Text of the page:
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Carbon tax: It’s not all about fat cats
Fringe benefits tax change to hurt blue-collar workers, not-for-profit organisations
18 Jul 2013
By IAN PORTER
BLUE collar and low-paid workers – Labor’s traditional supporter base – will suffer the most if proposed changes to fringe benefits tax are adopted, a finance industry spokesman says.
That’s quite apart from knocking out around 80 per cent of the leasing industry’s volume and employment, according to Robert Andrews, managing director of Lease Express.
“Judging by the comments from Mr Albanese, you can see they assume that packaging is only for fat cats,” Mr Andrews said.
“It’s patently untrue. On our books, the average car value is well under $40,000 and our average salary for a packager, the mean average is around the $60,000 to $65,000 mark.
“ There is a fallacy that it (novated leasing) is a fat cat product, well it isn’t. What it does do, it keeps lower-income earners in newer, safer, greener cars,” Mr Andrews said.
What was often overlooked was that packaged vehicles were often secondhand vehicles, Mr Andrews said.
“We are probably one of the most flexible in the market for leasing secondhand cars.
“Apart from new cars, we also lease late-model secondhand cars, and that’s affording access (to newer, cleaner vehicles) to people who don’t have a lot of money.
“We do not-for-profit organisations and we have two customers in a particular jurisdiction where the people, after their other packaging, were actually down to $32,000 gross income.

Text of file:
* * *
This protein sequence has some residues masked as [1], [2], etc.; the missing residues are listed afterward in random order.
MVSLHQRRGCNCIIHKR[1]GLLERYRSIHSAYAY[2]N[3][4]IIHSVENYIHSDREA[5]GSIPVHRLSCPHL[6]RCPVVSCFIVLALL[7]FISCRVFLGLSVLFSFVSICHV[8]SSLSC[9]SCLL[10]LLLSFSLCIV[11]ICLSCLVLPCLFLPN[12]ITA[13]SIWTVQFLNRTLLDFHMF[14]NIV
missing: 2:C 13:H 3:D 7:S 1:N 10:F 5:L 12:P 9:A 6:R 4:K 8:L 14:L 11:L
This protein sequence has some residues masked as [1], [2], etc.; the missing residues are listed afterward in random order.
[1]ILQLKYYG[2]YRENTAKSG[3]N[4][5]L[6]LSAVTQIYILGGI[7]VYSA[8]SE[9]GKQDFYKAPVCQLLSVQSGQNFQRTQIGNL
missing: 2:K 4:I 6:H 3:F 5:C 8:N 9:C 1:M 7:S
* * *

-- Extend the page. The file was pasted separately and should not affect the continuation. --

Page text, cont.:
“They still package a little Hyundai Getz and save $20 a week. That’s a big saving when you are not earning much.
“Not everyone is on a low income, but if every fat cat in town leased a car, it’s still be minimal compared to the blue-collar and unskilled workers who lease cars through us.”
Mr Andrews the policy change had all but frozen the industry, with people unsure of what to do next.
“It leaves the industry in limbo because, as of today, all we have is car drivers and dealers asking what do we do now? “They say `I’ve ordered a car but I haven’t settled yet. Where does that leave me?’,” Mr Andrews said.
“Dealers may have 100 cars in the pipeline to various packagers and buyers, what do they do?” Mr Andrews said the fringe benefits tax system had enabled a healthy turnover of vehicles in Australia, promoting the purchase of newer, cleaner cars.
“The whole car industry turns over much more quickly these days, which keeps the second tier and third tier in newer cars.
“Ten or 15 years ago, kids got a $500 banger which barely had a seatbelt and would belch out smoke.
“Now they are probably buying ex-novated cars, which probably cost $10,000 or $11,000, which are pretty well up to speed, only one generation behind, but they are still good cars, and safe.”
Mr Andrews said the government’s estimates of how much revenue abolishing the statutory calculation method would raise was probably inflated.
“The knock-down effect on stamp duty revenues (for the states) and every other charge will be big. In my opinion, the $1.8 billion is fallacious.
“There is no way that could be considered a net saving, because they obviously haven’t taken into account the knock-ons.”
But Mr Andrews said the salary packaging industry was not the only sector that should be put under the revenue microscope. He said there were more egregious examples of salary packaging still out there.
“The thing that annoys us in the industry is the lurk that exists in health, where doctors are allowed to package meals, holidays and weddings. That still exists, but no one’s talking about that.
“A surgeon in a hospital can package a wedding. Now you work that out.”
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